Two Things I Avoid
I have had several teachers ask me to buy a book just because of the author. Well, that gets tricky. I don’t want to buy books by an author just because they received an award for a book written two decades ago. I expect the same quality. If the book is not up to snuff, so to speak, I don’t review it. I do buy it though for the library if a teacher requests it as part of their classroom author study. I am sort of a softy about teacher requests.
I do not write-up bad reviews for books. I may read 30-40 picture books before I find one that I feel deserves to be in my blog. So, I do not want to write-up all those books I did not choose and why as well as those I think stand out. But, just because it is not in the blog does not mean I did read it. There are thousands and thousands of books these days. I’m so excited to see all of the Canadian, British, and Australian books now immigrating into the USA bookstores and libraries. So many new books each year. What an exciting time to live. It would not be impossible for me to miss some great ones.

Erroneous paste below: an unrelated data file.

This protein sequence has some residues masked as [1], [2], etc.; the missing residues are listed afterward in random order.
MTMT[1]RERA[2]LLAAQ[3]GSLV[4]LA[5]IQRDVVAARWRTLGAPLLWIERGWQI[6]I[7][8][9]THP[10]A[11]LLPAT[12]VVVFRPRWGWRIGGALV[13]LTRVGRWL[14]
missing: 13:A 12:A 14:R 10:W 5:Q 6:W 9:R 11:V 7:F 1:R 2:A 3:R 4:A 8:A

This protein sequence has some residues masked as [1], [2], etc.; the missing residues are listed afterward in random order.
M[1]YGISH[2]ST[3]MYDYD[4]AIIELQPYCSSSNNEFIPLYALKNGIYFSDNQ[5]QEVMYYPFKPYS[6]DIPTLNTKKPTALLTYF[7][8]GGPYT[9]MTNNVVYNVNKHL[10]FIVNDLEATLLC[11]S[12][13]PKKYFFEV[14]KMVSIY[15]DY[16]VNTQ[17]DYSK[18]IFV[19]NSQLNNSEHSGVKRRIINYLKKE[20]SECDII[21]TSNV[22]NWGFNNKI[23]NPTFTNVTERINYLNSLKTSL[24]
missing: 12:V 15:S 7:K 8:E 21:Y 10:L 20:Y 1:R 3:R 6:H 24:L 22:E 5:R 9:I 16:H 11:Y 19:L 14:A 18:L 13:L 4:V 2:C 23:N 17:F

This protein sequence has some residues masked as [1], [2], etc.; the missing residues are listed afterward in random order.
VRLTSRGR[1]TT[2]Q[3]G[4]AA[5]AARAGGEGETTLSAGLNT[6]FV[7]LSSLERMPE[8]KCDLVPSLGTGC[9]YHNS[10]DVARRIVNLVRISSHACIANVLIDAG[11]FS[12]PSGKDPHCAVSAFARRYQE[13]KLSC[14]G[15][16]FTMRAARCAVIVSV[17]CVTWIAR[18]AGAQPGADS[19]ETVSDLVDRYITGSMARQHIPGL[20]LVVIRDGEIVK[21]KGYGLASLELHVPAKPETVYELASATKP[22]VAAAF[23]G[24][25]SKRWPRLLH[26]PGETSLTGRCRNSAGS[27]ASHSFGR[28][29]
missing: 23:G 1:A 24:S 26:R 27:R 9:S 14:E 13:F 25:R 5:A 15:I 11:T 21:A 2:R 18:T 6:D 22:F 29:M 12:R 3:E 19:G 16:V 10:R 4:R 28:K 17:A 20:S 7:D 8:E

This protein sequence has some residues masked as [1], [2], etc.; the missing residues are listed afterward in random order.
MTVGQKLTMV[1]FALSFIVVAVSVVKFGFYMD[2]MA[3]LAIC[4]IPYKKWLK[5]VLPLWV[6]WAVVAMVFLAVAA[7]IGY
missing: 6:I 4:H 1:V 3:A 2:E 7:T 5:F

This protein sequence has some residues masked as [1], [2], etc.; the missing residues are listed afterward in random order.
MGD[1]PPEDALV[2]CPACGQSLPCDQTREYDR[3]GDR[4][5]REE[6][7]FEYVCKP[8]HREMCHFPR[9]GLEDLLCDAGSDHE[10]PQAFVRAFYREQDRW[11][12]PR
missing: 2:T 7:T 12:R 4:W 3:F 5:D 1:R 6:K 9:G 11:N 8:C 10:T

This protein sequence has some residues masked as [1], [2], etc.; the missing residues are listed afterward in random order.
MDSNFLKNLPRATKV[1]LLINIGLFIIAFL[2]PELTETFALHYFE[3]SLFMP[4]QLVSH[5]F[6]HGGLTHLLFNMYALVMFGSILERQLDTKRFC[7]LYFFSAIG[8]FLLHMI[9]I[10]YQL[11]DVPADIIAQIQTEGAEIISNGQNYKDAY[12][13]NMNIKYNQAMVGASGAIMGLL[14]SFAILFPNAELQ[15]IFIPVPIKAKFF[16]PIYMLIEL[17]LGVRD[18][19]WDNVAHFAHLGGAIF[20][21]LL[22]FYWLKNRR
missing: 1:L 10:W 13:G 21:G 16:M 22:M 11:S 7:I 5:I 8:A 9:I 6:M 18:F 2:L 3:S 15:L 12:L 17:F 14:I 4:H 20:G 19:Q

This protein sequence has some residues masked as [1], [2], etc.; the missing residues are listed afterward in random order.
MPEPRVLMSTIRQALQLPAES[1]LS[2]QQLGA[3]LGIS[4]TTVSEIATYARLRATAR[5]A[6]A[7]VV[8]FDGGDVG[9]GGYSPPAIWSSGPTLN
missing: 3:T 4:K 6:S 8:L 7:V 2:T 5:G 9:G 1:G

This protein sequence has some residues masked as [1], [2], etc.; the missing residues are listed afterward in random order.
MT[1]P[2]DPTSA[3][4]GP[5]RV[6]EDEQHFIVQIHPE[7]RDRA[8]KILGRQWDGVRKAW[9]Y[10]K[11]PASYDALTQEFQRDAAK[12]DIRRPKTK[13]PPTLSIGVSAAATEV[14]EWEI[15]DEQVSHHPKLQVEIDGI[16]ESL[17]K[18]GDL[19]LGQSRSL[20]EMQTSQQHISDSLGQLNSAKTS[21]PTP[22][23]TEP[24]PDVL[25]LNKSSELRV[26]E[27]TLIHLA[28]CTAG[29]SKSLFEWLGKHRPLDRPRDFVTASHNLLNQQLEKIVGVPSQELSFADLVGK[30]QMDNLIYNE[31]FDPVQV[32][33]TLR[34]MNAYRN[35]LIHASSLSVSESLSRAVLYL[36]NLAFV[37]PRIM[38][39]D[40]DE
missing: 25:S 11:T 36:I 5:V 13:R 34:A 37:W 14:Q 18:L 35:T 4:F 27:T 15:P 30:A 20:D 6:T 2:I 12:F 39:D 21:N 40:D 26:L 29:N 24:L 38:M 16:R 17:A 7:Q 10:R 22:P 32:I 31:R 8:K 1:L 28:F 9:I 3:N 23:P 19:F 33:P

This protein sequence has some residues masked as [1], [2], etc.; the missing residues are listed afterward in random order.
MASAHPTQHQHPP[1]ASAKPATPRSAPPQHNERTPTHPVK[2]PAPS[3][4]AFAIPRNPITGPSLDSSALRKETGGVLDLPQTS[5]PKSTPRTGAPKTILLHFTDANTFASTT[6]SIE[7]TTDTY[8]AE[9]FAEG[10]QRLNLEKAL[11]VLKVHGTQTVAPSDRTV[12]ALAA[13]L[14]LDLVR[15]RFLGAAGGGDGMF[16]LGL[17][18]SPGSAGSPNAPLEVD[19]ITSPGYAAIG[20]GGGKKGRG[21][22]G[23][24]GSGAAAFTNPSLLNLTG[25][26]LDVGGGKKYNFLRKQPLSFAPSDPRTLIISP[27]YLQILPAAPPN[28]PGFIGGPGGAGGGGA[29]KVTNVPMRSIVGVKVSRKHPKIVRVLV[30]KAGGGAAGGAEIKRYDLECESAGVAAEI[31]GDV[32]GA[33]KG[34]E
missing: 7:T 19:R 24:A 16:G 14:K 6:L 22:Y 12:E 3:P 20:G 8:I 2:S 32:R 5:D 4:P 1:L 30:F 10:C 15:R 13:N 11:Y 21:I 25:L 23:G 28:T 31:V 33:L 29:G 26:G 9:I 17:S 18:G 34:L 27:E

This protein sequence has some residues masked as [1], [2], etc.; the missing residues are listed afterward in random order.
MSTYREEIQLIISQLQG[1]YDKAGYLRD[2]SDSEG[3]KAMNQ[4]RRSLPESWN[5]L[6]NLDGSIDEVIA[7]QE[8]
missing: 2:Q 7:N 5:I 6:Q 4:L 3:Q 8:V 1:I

My passion has always been picture books and now I can share that with more people through the internet as well as with my school’s staff and students. It makes me happy to be able to do this now and work as an elementary school librarian. It has also been a blessing to be on the same avenue as a public library. This is quite a convenience. I go in several times a week and usually with my husband in tow to help me carry all the books. By the way, yes, at times, my house does look like an explosion of books and cat toys all over the place. I have a very patient and understanding husband with a great sense of humor.